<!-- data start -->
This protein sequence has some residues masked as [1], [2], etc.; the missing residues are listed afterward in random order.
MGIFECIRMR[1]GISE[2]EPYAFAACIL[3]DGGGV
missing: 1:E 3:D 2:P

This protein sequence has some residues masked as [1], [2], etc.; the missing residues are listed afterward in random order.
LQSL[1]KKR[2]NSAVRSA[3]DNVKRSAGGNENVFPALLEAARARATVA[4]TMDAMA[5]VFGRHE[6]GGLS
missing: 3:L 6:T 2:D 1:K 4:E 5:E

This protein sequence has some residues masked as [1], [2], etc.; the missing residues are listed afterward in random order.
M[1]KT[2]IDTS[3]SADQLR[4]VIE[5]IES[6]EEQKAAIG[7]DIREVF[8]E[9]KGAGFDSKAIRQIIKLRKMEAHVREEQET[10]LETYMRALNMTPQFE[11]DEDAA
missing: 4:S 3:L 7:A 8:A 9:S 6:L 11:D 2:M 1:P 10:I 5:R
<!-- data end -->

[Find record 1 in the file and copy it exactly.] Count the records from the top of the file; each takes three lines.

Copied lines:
This protein sequence has some residues masked as [1], [2], etc.; the missing residues are listed afterward in random order.
MGIFECIRMR[1]GISE[2]EPYAFAACIL[3]DGGGV
missing: 1:E 3:D 2:P